Profile of Mrs. Lemass

Photographs show her always smiling, her eyes alive under the magnificent hats which appeared in so many pictures. The image is of warmth and easy friendliness.

Mrs. Kathleen Lemass has contributed immeasurably to her husband's happiness and peace of mind and thereby to his success in public life. Unintellectual and placid by temperament, she balances his drive and dedication.

"He was always very serious-minded," she remembers. "But I was fond of dancing and the gay life." She laughs. "But they say opposites attract, don't they? "

She cannot remember when she first met Sean Lemass. Their families, the Hughes's and the Lemasses were very friendly and used to go on holidays together to Skerries. When Sean was sent to prison, she wrote to him and that was how it all began.

"I knew him all my life, but I never thought we would be married." The pretty shorthand-typist from Ranelagh was not at all interested in politics. She studied singing under Vincent O'Brien and won prizes at the Feis Cheoil. She sang duets with her father at the musical evenings, so popular in the Dublin of the period.

At first the marriage was opposed, because, it was felt, that the young Sean Lemass had been spending so much time in prison that he could not make a proper home.

But in 1924 the marriage took place and over the years provided a warm and stable background to Mr. Lemass's public life.

Did she realise at the time that her husband was to become so prominent? "Well, I wasn't really surprised. He always had such good ideas, and he was in it all from the beginning, he knew what had to be done." When her children-three girls and a boy-were young, Mrs. Lemass did not go out much, but devoted herself to her family. But they were all grown up when her husband became Taoiseach and she was free to join in his official life.

"I enjoyed it all immensely," she says." I always loved going out and meeting people, and my husband likes me to go everywhere with him."

And her enjoyment showed in her smile, communicated itself to ail she met. Easy to talk to, and totally without pretension, she is remembered with affection by so many people from Heads of State to her local dressmaker.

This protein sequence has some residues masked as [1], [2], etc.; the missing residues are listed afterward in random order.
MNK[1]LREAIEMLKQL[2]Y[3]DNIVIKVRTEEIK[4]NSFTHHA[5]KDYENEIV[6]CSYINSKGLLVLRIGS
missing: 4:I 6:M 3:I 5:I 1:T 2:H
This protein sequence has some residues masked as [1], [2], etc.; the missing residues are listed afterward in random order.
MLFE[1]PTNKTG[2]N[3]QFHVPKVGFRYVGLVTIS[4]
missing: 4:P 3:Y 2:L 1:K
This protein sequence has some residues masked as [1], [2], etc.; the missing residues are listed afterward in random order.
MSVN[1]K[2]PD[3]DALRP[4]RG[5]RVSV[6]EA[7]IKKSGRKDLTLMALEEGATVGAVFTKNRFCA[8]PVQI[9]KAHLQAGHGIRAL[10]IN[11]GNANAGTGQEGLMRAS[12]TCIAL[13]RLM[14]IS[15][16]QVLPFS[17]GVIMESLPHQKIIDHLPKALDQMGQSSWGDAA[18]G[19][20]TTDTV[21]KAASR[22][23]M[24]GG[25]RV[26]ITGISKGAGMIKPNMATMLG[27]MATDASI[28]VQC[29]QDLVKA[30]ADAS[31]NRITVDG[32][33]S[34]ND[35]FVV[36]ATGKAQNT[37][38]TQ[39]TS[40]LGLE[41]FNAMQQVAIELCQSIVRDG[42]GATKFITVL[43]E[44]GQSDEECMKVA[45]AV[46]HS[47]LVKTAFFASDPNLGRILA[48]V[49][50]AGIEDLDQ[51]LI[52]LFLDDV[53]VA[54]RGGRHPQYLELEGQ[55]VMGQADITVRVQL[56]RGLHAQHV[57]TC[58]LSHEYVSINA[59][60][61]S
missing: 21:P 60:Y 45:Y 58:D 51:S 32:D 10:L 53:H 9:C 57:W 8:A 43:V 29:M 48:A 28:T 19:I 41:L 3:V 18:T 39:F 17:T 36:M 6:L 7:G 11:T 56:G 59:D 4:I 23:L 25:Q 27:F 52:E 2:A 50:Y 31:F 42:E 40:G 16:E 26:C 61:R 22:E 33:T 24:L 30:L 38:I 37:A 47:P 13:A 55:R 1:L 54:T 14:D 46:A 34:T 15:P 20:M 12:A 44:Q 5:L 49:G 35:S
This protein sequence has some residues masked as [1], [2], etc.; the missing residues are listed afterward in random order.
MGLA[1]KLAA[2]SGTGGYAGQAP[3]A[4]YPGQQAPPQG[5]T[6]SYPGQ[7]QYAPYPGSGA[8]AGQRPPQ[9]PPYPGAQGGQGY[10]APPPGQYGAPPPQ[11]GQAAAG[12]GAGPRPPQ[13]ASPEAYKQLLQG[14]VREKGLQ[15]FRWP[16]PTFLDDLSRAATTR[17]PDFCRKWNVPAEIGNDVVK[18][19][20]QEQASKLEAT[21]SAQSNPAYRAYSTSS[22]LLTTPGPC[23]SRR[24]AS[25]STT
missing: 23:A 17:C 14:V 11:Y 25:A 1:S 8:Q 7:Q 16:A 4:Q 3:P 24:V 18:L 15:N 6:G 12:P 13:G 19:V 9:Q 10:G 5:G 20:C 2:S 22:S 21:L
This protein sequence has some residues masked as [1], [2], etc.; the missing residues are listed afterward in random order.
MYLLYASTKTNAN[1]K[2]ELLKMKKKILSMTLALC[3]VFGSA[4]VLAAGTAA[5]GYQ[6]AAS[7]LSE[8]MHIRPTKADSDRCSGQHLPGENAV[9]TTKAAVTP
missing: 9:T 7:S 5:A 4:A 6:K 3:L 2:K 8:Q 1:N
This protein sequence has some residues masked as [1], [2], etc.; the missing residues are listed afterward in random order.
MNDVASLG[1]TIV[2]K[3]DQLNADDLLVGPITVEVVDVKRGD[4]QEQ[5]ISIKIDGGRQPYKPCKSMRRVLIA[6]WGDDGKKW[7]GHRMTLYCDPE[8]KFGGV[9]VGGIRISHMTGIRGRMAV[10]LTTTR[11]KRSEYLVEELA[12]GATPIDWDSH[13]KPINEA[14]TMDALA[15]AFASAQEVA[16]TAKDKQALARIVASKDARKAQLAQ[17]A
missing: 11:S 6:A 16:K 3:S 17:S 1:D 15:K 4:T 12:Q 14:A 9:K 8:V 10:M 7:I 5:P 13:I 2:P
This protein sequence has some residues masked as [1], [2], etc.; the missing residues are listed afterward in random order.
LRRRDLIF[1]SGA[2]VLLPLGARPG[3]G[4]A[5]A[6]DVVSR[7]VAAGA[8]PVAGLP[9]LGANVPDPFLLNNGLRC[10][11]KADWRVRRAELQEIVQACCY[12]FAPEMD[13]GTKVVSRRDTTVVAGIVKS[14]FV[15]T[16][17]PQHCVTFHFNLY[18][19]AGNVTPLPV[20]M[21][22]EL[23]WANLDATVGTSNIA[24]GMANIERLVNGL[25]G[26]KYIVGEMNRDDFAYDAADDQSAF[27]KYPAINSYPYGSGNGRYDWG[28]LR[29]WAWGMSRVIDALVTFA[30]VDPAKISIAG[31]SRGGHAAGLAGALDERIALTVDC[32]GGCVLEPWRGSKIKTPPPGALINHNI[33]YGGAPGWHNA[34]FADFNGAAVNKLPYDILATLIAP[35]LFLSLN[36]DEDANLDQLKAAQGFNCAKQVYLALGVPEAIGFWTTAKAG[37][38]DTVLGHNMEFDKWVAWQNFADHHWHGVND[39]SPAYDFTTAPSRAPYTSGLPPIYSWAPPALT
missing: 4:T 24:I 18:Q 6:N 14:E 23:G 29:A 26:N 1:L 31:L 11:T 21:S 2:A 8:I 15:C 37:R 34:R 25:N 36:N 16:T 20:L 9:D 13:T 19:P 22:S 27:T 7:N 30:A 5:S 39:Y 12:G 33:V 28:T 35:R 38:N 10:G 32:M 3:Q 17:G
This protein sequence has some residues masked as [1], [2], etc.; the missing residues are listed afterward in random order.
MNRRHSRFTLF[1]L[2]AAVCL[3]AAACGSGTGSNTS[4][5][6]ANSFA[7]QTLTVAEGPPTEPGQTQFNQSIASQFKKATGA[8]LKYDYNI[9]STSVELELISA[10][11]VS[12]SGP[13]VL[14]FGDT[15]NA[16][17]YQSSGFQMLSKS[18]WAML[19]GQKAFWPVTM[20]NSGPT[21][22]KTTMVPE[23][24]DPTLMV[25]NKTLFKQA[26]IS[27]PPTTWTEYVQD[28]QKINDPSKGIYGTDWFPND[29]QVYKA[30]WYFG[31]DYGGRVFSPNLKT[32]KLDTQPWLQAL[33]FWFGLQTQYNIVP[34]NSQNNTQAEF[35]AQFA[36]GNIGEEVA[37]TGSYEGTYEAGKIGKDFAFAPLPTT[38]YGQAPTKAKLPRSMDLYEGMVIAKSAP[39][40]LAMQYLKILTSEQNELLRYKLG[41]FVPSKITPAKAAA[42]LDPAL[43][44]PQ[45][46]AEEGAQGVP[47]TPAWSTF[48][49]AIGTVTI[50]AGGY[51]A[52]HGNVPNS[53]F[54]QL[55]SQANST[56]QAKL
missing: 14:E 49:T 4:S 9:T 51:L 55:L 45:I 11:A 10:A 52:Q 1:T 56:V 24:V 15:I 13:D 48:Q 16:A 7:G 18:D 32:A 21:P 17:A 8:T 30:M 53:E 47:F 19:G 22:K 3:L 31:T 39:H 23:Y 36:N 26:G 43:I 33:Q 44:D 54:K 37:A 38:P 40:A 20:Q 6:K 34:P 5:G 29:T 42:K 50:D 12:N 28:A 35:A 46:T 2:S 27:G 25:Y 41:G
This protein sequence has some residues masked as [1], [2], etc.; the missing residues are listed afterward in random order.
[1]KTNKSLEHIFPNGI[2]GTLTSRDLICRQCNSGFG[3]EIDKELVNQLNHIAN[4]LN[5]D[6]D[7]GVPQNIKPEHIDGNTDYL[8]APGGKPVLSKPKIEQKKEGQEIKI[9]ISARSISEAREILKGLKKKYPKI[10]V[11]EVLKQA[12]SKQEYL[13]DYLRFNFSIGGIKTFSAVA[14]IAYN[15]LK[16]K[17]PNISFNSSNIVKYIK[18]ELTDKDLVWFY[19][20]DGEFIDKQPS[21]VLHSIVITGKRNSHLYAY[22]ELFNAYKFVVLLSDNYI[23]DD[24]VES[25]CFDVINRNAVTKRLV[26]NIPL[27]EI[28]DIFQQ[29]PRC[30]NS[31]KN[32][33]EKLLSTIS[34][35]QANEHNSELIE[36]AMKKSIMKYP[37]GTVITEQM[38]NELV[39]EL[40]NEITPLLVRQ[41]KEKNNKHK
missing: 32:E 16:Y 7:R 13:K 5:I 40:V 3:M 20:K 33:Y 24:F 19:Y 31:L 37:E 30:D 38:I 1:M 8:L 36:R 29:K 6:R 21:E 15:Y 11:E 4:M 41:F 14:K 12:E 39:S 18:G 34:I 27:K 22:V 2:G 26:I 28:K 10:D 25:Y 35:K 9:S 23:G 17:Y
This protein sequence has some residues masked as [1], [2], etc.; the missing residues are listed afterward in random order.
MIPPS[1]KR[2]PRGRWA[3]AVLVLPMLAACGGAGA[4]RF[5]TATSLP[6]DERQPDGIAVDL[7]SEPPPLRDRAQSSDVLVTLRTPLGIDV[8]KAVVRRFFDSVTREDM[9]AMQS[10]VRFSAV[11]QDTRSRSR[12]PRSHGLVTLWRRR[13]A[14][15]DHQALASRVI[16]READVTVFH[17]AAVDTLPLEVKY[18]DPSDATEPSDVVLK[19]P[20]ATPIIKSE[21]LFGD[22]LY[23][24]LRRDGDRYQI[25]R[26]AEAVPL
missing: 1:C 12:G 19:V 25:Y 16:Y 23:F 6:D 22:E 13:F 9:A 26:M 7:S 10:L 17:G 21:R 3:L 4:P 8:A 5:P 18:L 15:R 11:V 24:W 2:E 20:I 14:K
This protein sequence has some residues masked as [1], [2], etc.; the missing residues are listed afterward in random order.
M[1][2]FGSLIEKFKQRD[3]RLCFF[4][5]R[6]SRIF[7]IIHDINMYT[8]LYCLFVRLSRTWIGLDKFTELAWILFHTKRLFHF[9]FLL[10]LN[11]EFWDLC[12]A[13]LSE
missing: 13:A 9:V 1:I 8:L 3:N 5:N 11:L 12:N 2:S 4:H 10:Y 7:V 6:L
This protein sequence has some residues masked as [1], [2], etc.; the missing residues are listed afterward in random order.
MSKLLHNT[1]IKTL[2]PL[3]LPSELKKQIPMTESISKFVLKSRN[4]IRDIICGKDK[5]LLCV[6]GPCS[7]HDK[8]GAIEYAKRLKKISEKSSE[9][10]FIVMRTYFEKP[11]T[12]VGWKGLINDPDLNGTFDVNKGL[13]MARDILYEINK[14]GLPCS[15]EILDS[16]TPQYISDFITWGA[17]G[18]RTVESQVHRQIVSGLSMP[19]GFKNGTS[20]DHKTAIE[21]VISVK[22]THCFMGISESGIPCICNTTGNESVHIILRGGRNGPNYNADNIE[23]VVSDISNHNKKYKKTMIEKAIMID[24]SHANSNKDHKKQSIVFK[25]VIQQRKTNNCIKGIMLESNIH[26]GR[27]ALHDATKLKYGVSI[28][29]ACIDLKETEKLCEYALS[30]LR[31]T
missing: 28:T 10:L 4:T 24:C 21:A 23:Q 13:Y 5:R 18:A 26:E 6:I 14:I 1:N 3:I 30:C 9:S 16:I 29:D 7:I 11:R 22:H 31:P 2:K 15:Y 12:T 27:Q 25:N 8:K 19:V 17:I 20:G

Now nearly seventy, she is a remarkably good-looking woman with an expression of contentment. She remembers only one bad periods in her married life. "My three daughters all got TB at the same time. My eldest, who was eighteen or nineteen, was very bad and she had to spend two years in hospital. It was before they had discovered the drugs to cure TB easily and people were dying in their thousands from it in this country at the time. It was a real killer, and I was worried to death . . ." Mrs. Lemass kept her two younger daughters at home and nursed them herself.

For over a year they lay in bed upstairs in the big house in Palmerston Road. "I wouldn't let anybody else look after them. It was such a terrible disease at that time, I was really down and out for a year or two .. But they got better, thank God."

And they are all married now Maureen to Charles Haughey, Minister for Justice, and for Agriculture, in her father's Cabinet, and now Minister for Finance. Noel, the only son, is Parliamentary Secretary to Mr. Haughey. And with three daughters and a son married, the Lemasses have fifteen grandchildren. When his own children were growing up, Mr. Lemass was preoccupied with politics and the struggles of the early State, but now he has more time for children.

The immediate impression on meeting Mrs. Lemass is that she is a person whose life is, and always has been, secure and happy.

"I never worried about anything.

It wasn't in my nature to fret over things, and besides, if my husband had problems and upsets, it was better for me to be calm and not be adding to his worries."

But it seems that, apart from the social occasions attached to it, she was rarely involved in the political side of her husband's life. At the time of the Lemass meeting in 1965, Mrs. Lemass was as surprised as anyone. " I would be the last person he'd tell," she said.

Nevertheless, in conversation she is loyal to Fianna Fail, stressing the positive aspects of the party's rule and speaking enthusiastically of the men now in charge.

Plump, dignified, motherly, with her warm, uncomplicated personality, Mrs. Lemass softened the image of the Lemass era.